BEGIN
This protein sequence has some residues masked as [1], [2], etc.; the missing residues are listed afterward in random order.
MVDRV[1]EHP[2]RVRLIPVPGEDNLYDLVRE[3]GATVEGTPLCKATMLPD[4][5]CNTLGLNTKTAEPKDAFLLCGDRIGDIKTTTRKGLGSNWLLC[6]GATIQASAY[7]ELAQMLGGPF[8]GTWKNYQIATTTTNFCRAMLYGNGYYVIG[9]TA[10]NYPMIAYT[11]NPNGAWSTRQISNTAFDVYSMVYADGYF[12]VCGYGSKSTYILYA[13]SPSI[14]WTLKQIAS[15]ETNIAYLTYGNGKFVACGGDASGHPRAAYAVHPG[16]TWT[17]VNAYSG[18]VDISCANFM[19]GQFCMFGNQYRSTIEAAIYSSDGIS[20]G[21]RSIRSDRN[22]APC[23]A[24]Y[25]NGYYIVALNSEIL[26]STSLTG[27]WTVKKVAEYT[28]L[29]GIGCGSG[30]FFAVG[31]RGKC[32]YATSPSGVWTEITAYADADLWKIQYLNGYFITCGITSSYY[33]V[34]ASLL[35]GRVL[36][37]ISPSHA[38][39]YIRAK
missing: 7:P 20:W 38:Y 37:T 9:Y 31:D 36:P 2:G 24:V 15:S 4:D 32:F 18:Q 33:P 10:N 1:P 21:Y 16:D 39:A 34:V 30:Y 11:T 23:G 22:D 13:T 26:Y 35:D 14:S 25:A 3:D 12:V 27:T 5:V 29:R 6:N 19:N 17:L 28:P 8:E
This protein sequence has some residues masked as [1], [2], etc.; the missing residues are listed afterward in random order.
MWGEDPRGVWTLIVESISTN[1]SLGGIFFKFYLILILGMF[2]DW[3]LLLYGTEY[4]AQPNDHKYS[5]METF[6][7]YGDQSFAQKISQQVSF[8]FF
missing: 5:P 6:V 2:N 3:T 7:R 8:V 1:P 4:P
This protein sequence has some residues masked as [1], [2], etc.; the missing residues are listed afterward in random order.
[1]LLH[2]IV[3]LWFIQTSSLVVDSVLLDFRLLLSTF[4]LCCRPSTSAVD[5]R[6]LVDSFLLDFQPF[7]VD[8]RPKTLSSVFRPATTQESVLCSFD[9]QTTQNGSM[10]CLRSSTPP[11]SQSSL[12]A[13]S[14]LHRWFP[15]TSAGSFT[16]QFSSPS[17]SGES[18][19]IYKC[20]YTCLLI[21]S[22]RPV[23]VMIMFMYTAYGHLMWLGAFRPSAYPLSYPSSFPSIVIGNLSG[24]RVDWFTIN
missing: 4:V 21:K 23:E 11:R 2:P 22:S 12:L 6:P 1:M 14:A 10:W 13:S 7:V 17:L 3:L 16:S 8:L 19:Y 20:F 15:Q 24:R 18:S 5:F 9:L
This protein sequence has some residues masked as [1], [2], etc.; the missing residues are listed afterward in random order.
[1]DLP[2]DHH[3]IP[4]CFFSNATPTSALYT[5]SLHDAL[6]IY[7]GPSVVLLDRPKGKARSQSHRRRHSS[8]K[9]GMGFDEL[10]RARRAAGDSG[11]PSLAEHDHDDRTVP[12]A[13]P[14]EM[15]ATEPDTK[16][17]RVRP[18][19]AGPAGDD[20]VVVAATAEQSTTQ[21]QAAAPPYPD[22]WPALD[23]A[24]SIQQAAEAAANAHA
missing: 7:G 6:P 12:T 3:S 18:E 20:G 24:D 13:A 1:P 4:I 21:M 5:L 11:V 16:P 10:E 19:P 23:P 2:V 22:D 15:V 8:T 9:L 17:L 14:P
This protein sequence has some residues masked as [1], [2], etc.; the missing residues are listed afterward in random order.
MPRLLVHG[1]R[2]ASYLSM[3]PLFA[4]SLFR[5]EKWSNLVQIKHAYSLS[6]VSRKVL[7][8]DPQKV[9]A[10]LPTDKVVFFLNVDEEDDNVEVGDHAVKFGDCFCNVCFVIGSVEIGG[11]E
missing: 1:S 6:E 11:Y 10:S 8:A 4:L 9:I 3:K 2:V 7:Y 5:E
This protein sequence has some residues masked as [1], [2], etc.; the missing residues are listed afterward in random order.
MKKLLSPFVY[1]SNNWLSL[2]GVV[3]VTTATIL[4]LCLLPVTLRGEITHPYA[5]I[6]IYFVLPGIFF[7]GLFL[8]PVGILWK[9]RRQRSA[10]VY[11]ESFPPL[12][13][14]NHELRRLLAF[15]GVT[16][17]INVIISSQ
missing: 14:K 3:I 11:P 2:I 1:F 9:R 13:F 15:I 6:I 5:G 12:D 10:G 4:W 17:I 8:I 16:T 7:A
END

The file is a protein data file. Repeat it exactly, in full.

This protein sequence has some residues masked as [1], [2], etc.; the missing residues are listed afterward in random order.
MVDRV[1]EHP[2]RVRLIPVPGEDNLYDLVRE[3]GATVEGTPLCKATMLPD[4][5]CNTLGLNTKTAEPKDAFLLCGDRIGDIKTTTRKGLGSNWLLC[6]GATIQASAY[7]ELAQMLGGPF[8]GTWKNYQIATTTTNFCRAMLYGNGYYVIG[9]TA[10]NYPMIAYT[11]NPNGAWSTRQISNTAFDVYSMVYADGYF[12]VCGYGSKSTYILYA[13]SPSI[14]WTLKQIAS[15]ETNIAYLTYGNGKFVACGGDASGHPRAAYAVHPG[16]TWT[17]VNAYSG[18]VDISCANFM[19]GQFCMFGNQYRSTIEAAIYSSDGIS[20]G[21]RSIRSDRN[22]APC[23]A[24]Y[25]NGYYIVALNSEIL[26]STSLTG[27]WTVKKVAEYT[28]L[29]GIGCGSG[30]FFAVG[31]RGKC[32]YATSPSGVWTEITAYADADLWKIQYLNGYFITCGITSSYY[33]V[34]ASLL[35]GRVL[36][37]ISPSHA[38][39]YIRAK
missing: 7:P 20:W 38:Y 37:T 9:Y 31:D 36:P 2:G 24:V 15:S 4:D 32:F 18:Q 33:P 10:N 1:P 21:Y 16:D 39:A 34:V 30:Y 11:T 23:G 22:D 13:T 26:Y 35:D 14:S 25:A 3:D 12:V 27:T 5:V 29:R 6:N 19:N 17:L 28:P 8:E
This protein sequence has some residues masked as [1], [2], etc.; the missing residues are listed afterward in random order.
MWGEDPRGVWTLIVESISTN[1]SLGGIFFKFYLILILGMF[2]DW[3]LLLYGTEY[4]AQPNDHKYS[5]METF[6][7]YGDQSFAQKISQQVSF[8]FF
missing: 5:P 6:V 2:N 3:T 7:R 8:V 1:P 4:P
This protein sequence has some residues masked as [1], [2], etc.; the missing residues are listed afterward in random order.
[1]LLH[2]IV[3]LWFIQTSSLVVDSVLLDFRLLLSTF[4]LCCRPSTSAVD[5]R[6]LVDSFLLDFQPF[7]VD[8]RPKTLSSVFRPATTQESVLCSFD[9]QTTQNGSM[10]CLRSSTPP[11]SQSSL[12]A[13]S[14]LHRWFP[15]TSAGSFT[16]QFSSPS[17]SGES[18][19]IYKC[20]YTCLLI[21]S[22]RPV[23]VMIMFMYTAYGHLMWLGAFRPSAYPLSYPSSFPSIVIGNLSG[24]RVDWFTIN
missing: 4:V 21:K 23:E 11:R 2:P 22:S 12:L 6:P 1:M 14:A 10:W 13:S 7:V 17:L 3:L 16:S 8:L 19:Y 20:F 15:Q 24:R 18:S 5:F 9:L
This protein sequence has some residues masked as [1], [2], etc.; the missing residues are listed afterward in random order.
[1]DLP[2]DHH[3]IP[4]CFFSNATPTSALYT[5]SLHDAL[6]IY[7]GPSVVLLDRPKGKARSQSHRRRHSS[8]K[9]GMGFDEL[10]RARRAAGDSG[11]PSLAEHDHDDRTVP[12]A[13]P[14]EM[15]ATEPDTK[16][17]RVRP[18][19]AGPAGDD[20]VVVAATAEQSTTQ[21]QAAAPPYPD[22]WPALD[23]A[24]SIQQAAEAAANAHA
missing: 7:G 6:P 12:T 3:S 18:E 20:G 24:D 13:A 1:P 4:I 21:M 5:L 11:V 16:P 10:E 19:P 23:P 2:V 22:D 15:V 8:T 9:L 17:L 14:P
This protein sequence has some residues masked as [1], [2], etc.; the missing residues are listed afterward in random order.
MPRLLVHG[1]R[2]ASYLSM[3]PLFA[4]SLFR[5]EKWSNLVQIKHAYSLS[6]VSRKVL[7][8]DPQKV[9]A[10]LPTDKVVFFLNVDEEDDNVEVGDHAVKFGDCFCNVCFVIGSVEIGG[11]E
missing: 1:S 6:E 11:Y 10:S 8:A 4:L 9:I 3:K 2:V 7:Y 5:E
This protein sequence has some residues masked as [1], [2], etc.; the missing residues are listed afterward in random order.
MKKLLSPFVY[1]SNNWLSL[2]GVV[3]VTTATIL[4]LCLLPVTLRGEITHPYA[5]I[6]IYFVLPGIFF[7]GLFL[8]PVGILWK[9]RRQRSA[10]VY[11]ESFPPL[12][13][14]NHELRRLLAF[15]GVT[16][17]INVIISSQ
missing: 14:K 3:I 11:P 2:I 1:F 9:R 13:F 15:I 6:I 5:G 12:D 10:G 4:W 17:I 8:I 16:T 7:A